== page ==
For the foregoing reasons, OCGA 16-10-1 is not unconstitutionally vague as applied to Poole, and his conviction is affirmed.
FLETCHER, Justice, dissenting.
I do find merit in Poole's contention that, as applied to him, OCGA 16-10-1, when read in conjunction with his oath of office, is unconstitutionally void for vagueness. Because I believe that the statute defines the criminal offense in a manner that encourages arbitrary and discriminatory enforcement, I respectfully dissent from the majority's opinion in this case. Accord Kolender v. Lawson, 461 U. S. 352 (103 SC 1855, 75 LE2d 903) (1983); and State v. Burrell, 189 Ga. App. 812 (377 SE2d 898) (1989). While I agree with the majority that Poole's conduct was unacceptable and constituted criminal behavior, Poole should have been prosecuted for theft by conversion in violation of OCGA 16-8-4, as footnote 2 of the majority opinion suggests, rather than for violating his oath as a public officer.
Robert E. Wilson, District Attorney, Nancy B. Allstrom, Assistant District Attorney, for appellee.
Notes
1  The City of Lithonia Police Department Rules and Regulations, a copy of which Poole acknowledged receipt, provides, regarding seized property:All contraband or other items seized will be tagged with the owners' names, case number and serial number; items will be turned over to the Chief of Police or his representative.The jury was authorized to find, contrary to Poole's contention, that department rules and practices regarding seized property were that such property was to be turned over to the chief of police, or his designated representative, a sergeant in the department, within two days, and that, in no event, were officers to retain seized property for their personal use. We note the evidence on these issues was disputed. The chief of police, and a police officer in the department who had been Poole's partner, testified for the state regarding the department's rules and practice for seized property. Poole, and a former Lithonia police officer, who had been terminated for conduct unbecoming to an officer, testified that the rules were more lax than indicated by the state's witnesses.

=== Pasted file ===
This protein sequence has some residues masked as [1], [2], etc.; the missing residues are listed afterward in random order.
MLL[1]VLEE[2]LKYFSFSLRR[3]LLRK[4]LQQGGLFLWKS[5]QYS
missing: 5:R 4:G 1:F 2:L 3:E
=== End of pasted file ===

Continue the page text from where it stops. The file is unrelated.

2  Compare State v. Burrell, 189 Ga. App. 812 (377 SE2d 898) (1989), wherein the Court of Appeals held that a county commissioner's use of public property for private purposes, while not authorized, is not an illegal criminal offense which would support an indictment for malpractice in office under OCGA 45-11-4. In any event, in this case Poole pawned seized property to obtain funds for personal use. This is no less than conversion or, put another way, stealing. See OCGA 16-8-4 (theft by conversion).
3  There are, no doubt, numerous instances in which reasonable persons might differ regarding whether certain conduct violates an officer's oath to "truly demean" himself as a police officer, or act "for the best interests of" the city. The fact that OCGA 16-10-1, read
Richard S. Alembik, John H. Tarpley, Sr., for appellant.
DECIDED FEBRUARY 8, 1993.
Saturday May 23 15:43 EDT